COL Look up: Your helicopter is on the way

Real life is stranger than fiction.

There I was, doing my regular economic reading. Suddenly, the page pictures a helicopter. It was a gigantic Chinook, the ones with big rotors at both ends. Three large containers in cargo webs were suspended below.

The nearby text observed:

"... the Fed could even implement what is essentially the classic textbook policy of dropping freshly printed money from a helicopter."

This helicopter isn't in a novel. It's in a presentation by Evan Koenig and Jim Dolmas, two economists at the Federal Reserve Bank of Dallas. The presentation is titled "Monetary Policy in a Zero-Interest-Rate Economy." I think most readers will agree the title doesn't provide any clue of aviation interest at the Federal Reserve.


This isn't the first Federal Reserve reference to dropping money from helicopters. A Federal Reserve governor gets credit for that. Last November, in one of the most referenced speeches by a financial authority in years, Federal Reserve Governor Ben S. Bernanke addressed the National Economists Club in Washington on a similar topic. He called it, "Deflation: Making Sure 'It' Doesn't Happen Here."

The most frequently quoted line from that speech is: "... the U.S. Government has a technology, called a printing press ..." Put those words in the Google search engine and you'll find them on roughly 200 Web sites. Virtually all of those Web sites express concern that our friends in Washington may soon be printing unlimited quantities of money. Some suggest it is time to buy gold. They may be right.

A scant three pages later, Bernanke introduces the helicopter:

"A money-financed tax cut is essentially equivalent to Milton Friedman's famous 'helicopter drop' of money."

I think it's safe to assume that the Federal Reserve's interest in helicopters is metaphorical, not literal. They will not be dropping crates of freshly printed currency on the parking lots around America's shopping malls. They won't be forming an allegiance with car dealers, either, much as dealers would like a hefty cash drop during the annual inventory clearance sale. That would be too literal an interpretation of Milton Friedman's thought exercise in which money is dropped randomly from helicopters and spent by anyone who picks it up. As a result, prices for goods and services rise to balance the increased supply of money.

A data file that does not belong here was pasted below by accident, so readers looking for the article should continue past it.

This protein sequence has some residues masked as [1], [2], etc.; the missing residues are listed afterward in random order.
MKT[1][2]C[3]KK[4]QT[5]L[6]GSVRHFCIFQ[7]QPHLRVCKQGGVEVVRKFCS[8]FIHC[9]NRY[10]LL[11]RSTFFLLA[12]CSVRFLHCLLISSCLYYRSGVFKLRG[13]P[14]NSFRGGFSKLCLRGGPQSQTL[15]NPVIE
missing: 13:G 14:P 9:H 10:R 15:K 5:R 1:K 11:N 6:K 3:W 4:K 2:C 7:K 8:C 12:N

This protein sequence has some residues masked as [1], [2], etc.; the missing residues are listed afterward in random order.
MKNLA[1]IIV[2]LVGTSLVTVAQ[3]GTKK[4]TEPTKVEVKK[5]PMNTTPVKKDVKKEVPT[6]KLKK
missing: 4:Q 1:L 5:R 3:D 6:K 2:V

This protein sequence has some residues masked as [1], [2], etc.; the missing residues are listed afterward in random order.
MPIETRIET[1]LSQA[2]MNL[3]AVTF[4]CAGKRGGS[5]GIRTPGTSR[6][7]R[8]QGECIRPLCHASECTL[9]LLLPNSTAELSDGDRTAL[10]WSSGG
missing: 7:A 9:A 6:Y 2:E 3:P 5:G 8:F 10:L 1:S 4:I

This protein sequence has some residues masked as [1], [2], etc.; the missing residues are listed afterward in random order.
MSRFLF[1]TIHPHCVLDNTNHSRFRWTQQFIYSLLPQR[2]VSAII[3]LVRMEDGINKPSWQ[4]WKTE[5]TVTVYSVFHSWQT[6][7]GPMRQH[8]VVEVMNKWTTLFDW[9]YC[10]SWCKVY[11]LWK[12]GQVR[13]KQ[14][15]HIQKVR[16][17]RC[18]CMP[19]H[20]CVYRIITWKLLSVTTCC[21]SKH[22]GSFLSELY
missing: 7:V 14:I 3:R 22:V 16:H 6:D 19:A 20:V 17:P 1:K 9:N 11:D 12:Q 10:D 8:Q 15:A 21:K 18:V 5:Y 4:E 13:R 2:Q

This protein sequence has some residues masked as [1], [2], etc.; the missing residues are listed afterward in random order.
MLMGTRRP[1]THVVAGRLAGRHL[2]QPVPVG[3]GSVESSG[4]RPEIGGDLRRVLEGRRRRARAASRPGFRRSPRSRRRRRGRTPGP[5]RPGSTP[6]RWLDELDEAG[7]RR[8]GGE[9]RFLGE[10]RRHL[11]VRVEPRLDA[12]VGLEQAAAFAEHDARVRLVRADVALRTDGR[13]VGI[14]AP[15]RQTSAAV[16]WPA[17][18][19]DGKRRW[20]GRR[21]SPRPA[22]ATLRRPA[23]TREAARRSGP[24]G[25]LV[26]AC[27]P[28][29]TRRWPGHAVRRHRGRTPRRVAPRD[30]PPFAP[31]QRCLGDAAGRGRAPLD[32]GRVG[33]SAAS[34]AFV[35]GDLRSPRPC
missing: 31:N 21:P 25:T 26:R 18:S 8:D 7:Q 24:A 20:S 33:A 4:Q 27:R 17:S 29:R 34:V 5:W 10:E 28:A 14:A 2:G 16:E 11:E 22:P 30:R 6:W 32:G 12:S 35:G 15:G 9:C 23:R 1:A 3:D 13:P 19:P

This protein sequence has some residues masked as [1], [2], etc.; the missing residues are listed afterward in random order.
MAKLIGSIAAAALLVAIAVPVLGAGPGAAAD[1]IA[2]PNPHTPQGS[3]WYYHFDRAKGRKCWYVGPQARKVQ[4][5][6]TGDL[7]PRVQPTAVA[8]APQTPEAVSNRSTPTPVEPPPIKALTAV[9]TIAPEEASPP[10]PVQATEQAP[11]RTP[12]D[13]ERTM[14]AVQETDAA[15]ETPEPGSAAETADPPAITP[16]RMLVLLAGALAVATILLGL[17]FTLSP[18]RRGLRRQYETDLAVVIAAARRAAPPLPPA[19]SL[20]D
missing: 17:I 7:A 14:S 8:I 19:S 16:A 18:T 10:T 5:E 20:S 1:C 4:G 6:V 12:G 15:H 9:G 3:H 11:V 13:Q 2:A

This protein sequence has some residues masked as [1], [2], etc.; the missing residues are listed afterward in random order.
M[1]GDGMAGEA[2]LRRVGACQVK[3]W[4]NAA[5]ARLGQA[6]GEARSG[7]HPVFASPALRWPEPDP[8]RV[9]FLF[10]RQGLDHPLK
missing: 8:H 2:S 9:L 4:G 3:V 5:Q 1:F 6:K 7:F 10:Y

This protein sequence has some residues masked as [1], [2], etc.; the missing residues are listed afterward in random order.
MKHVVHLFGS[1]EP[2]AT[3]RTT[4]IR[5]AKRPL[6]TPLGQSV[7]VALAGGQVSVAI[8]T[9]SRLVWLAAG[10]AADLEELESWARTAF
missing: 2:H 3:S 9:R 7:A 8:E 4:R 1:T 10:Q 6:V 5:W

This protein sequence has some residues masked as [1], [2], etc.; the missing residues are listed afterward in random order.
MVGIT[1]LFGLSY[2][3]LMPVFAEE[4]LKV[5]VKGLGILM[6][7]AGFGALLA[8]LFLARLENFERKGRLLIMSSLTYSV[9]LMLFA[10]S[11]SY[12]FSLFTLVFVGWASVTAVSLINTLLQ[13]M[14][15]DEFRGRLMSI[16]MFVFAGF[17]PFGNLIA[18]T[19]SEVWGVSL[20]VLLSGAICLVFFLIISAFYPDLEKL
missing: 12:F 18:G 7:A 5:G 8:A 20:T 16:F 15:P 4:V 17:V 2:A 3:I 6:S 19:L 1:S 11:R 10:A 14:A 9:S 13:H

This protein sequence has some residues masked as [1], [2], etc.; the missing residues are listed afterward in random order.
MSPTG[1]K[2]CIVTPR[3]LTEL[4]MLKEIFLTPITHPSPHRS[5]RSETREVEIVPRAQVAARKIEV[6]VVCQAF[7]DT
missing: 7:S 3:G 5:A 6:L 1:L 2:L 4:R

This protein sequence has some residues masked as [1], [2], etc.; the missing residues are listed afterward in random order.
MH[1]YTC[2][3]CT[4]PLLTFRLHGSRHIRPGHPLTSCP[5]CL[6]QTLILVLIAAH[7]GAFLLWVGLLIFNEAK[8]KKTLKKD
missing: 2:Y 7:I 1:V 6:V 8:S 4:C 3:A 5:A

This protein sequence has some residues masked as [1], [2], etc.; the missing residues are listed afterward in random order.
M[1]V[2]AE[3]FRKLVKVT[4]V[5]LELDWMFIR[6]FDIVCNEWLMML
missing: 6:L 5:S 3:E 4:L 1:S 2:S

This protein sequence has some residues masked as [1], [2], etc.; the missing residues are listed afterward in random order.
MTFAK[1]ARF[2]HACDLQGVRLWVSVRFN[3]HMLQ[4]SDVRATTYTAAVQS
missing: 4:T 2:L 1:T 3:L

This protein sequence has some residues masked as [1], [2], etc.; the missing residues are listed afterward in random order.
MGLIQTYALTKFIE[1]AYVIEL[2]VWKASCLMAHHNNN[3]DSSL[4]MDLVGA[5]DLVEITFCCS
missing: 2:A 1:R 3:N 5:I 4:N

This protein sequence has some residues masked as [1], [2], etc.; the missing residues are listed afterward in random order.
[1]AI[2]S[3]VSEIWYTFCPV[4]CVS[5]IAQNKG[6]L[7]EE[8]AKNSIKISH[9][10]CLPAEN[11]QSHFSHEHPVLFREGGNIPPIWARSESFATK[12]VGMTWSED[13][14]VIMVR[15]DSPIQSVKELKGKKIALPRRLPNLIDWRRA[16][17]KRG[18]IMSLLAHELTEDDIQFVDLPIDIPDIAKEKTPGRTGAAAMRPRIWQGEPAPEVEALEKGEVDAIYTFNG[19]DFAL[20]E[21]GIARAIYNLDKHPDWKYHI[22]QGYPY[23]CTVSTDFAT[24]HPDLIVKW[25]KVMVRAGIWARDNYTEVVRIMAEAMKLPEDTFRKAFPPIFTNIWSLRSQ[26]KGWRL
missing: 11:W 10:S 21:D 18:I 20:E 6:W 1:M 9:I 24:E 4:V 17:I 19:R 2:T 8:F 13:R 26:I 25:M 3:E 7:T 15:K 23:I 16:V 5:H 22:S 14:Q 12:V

In fact, the metaphorical helicopter was just signed into law. It's a Chinook-sized tax cut, and the dollars it is dropping should be showing up in paychecks momentarily.

That's how things happen in real life.

But I can't help wondering. Where is Guy Grand when we really need him?


Guy Grand was the leading character in Terry Southern's dark novel "The Magic Christian" (1960). If you don't remember Grand or Southern (who died in 1995), don't feel bad. You are either young, or you have lived a life so innocent you may still become a Supreme Court justice. Among other works noir, Southern co-wrote the screenplays for "Dr. Strangelove" and "Easy Rider."

An immeasurably wealthy trillionaire, Guy Grand spent his time playing elaborate practical jokes on large numbers of people. He liked to "make it hot" for people. He delighted in exposing the terrible things people would do for money. He may not have used a helicopter, but he had a lot of creative ways to spread money around.

And spreading money around is the issue Messrs. Bernanke, Koenig and Dolmas are addressing. In a recent phone conversation, Koenig made it clear that it wasn't necessary to have deflation to consider some of the steps Bernanke mentioned last year.

"It's possible you'd want to lower interest rates to stimulate the economy even if prices were rising," he pointed out. "It depends on the real growth outlook for the economy."

Today, the broad consumer price index is running at a 2 percent annual rate. That level once made us worry about future inflation.

Currency in circulation is up over 6 percent. Federal Reserve Bank credit has increased over 10 percent in the last year. Foreign central bank holdings of U.S. government obligations have ballooned over 20 percent in a year.

The message I get is that the dollar is going down. It's going down in purchasing power. It's going down against other currencies. The question is, how far? How fast?

My advice: If a helicopter visits your neighborhood, spend the money fast.


Scott Burns has been a business columnist for the Dallas Morning News since 1985.

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